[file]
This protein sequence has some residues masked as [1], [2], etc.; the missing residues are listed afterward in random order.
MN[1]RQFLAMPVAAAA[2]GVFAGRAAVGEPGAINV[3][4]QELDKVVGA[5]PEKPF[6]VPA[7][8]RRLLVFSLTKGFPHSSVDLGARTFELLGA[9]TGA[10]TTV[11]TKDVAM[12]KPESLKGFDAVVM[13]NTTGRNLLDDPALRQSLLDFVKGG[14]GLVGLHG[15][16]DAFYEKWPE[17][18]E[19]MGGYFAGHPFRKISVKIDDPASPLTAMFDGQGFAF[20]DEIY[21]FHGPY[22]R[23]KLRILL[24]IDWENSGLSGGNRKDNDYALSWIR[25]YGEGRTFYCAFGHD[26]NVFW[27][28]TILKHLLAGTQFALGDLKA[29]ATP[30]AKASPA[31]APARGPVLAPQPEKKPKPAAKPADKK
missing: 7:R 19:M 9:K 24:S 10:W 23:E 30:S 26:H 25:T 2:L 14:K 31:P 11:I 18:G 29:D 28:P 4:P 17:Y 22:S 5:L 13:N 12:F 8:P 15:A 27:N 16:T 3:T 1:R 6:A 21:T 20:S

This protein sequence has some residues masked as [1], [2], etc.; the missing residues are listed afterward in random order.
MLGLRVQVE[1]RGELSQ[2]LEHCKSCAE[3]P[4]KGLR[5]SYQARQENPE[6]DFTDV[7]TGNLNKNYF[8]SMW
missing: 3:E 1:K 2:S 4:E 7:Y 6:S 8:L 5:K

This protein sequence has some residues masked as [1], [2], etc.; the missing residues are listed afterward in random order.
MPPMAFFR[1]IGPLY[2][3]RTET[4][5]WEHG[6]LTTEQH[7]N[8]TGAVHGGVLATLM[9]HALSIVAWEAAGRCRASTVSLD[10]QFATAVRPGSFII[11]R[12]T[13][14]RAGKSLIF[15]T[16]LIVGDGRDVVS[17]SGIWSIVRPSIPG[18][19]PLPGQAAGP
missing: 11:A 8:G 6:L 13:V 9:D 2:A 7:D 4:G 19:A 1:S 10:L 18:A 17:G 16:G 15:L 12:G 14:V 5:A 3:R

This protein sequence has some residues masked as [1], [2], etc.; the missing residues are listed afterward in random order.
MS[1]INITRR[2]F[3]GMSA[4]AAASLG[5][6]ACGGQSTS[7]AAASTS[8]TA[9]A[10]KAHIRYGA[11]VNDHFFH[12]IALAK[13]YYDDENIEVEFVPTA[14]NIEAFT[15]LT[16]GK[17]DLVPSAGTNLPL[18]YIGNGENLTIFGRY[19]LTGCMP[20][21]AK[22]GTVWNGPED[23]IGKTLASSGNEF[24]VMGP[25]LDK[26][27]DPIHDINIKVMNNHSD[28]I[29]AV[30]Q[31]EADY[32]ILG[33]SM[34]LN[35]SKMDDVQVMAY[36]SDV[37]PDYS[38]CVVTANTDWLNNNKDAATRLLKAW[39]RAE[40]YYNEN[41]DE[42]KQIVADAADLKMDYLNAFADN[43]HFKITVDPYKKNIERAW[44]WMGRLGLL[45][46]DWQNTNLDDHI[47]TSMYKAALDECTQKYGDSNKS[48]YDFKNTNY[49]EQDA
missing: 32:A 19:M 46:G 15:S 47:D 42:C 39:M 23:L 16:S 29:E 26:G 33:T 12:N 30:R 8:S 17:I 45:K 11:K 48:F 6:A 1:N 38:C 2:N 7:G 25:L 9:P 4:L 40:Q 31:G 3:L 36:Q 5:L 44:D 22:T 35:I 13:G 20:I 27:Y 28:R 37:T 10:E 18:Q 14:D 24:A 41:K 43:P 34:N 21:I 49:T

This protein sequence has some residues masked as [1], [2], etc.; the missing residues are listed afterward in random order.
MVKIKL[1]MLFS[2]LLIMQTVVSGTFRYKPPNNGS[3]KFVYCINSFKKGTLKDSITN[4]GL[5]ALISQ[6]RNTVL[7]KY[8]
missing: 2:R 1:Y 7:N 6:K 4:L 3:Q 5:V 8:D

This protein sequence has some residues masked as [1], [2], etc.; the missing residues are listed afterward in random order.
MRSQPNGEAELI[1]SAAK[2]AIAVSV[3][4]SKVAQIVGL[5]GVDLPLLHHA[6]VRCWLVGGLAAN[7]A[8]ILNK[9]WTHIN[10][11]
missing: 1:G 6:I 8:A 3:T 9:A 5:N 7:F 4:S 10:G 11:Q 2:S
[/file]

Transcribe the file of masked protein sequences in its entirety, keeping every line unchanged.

This protein sequence has some residues masked as [1], [2], etc.; the missing residues are listed afterward in random order.
MN[1]RQFLAMPVAAAA[2]GVFAGRAAVGEPGAINV[3][4]QELDKVVGA[5]PEKPF[6]VPA[7][8]RRLLVFSLTKGFPHSSVDLGARTFELLGA[9]TGA[10]TTV[11]TKDVAM[12]KPESLKGFDAVVM[13]NTTGRNLLDDPALRQSLLDFVKGG[14]GLVGLHG[15][16]DAFYEKWPE[17][18]E[19]MGGYFAGHPFRKISVKIDDPASPLTAMFDGQGFAF[20]DEIY[21]FHGPY[22]R[23]KLRILL[24]IDWENSGLSGGNRKDNDYALSWIR[25]YGEGRTFYCAFGHD[26]NVFW[27][28]TILKHLLAGTQFALGDLKA[29]ATP[30]AKASPA[31]APARGPVLAPQPEKKPKPAAKPADKK
missing: 7:R 19:M 9:K 24:S 10:W 23:E 30:S 26:H 25:T 2:L 14:K 31:P 11:I 18:G 29:D 28:P 4:P 17:Y 22:S 5:L 13:N 12:F 8:P 15:A 27:N 16:T 3:T 1:R 6:A 21:T 20:S

This protein sequence has some residues masked as [1], [2], etc.; the missing residues are listed afterward in random order.
MLGLRVQVE[1]RGELSQ[2]LEHCKSCAE[3]P[4]KGLR[5]SYQARQENPE[6]DFTDV[7]TGNLNKNYF[8]SMW
missing: 3:E 1:K 2:S 4:E 7:Y 6:S 8:L 5:K

This protein sequence has some residues masked as [1], [2], etc.; the missing residues are listed afterward in random order.
MPPMAFFR[1]IGPLY[2][3]RTET[4][5]WEHG[6]LTTEQH[7]N[8]TGAVHGGVLATLM[9]HALSIVAWEAAGRCRASTVSLD[10]QFATAVRPGSFII[11]R[12]T[13][14]RAGKSLIF[15]T[16]LIVGDGRDVVS[17]SGIWSIVRPSIPG[18][19]PLPGQAAGP
missing: 11:A 8:G 6:L 13:V 9:D 2:A 7:D 4:G 19:A 1:S 10:L 18:A 17:G 16:G 15:L 12:G 14:V 5:A 3:R

This protein sequence has some residues masked as [1], [2], etc.; the missing residues are listed afterward in random order.
MS[1]INITRR[2]F[3]GMSA[4]AAASLG[5][6]ACGGQSTS[7]AAASTS[8]TA[9]A[10]KAHIRYGA[11]VNDHFFH[12]IALAK[13]YYDDENIEVEFVPTA[14]NIEAFT[15]LT[16]GK[17]DLVPSAGTNLPL[18]YIGNGENLTIFGRY[19]LTGCMP[20][21]AK[22]GTVWNGPED[23]IGKTLASSGNEF[24]VMGP[25]LDK[26][27]DPIHDINIKVMNNHSD[28]I[29]AV[30]Q[31]EADY[32]ILG[33]SM[34]LN[35]SKMDDVQVMAY[36]SDV[37]PDYS[38]CVVTANTDWLNNNKDAATRLLKAW[39]RAE[40]YYNEN[41]DE[42]KQIVADAADLKMDYLNAFADN[43]HFKITVDPYKKNIERAW[44]WMGRLGLL[45][46]DWQNTNLDDHI[47]TSMYKAALDECTQKYGDSNKS[48]YDFKNTNY[49]EQDA
missing: 32:A 19:M 46:G 15:S 47:D 42:C 39:M 23:L 16:S 29:E 26:G 33:T 12:N 30:R 8:S 17:I 45:K 11:K 48:F 6:A 1:N 38:C 2:N 7:G 25:L 9:P 4:L 40:Q 31:G 3:L 36:Q 5:L 44:D 22:T 35:I 13:G 20:I 27:Y 28:R 37:T 10:E 18:Q 14:D 24:A 41:K 43:P 34:N 21:I 49:T

This protein sequence has some residues masked as [1], [2], etc.; the missing residues are listed afterward in random order.
MVKIKL[1]MLFS[2]LLIMQTVVSGTFRYKPPNNGS[3]KFVYCINSFKKGTLKDSITN[4]GL[5]ALISQ[6]RNTVL[7]KY[8]
missing: 2:R 1:Y 7:N 6:K 4:L 3:Q 5:V 8:D

This protein sequence has some residues masked as [1], [2], etc.; the missing residues are listed afterward in random order.
MRSQPNGEAELI[1]SAAK[2]AIAVSV[3][4]SKVAQIVGL[5]GVDLPLLHHA[6]VRCWLVGGLAAN[7]A[8]ILNK[9]WTHIN[10][11]
missing: 1:G 6:I 8:A 3:T 9:A 5:N 7:F 4:S 10:G 11:Q 2:S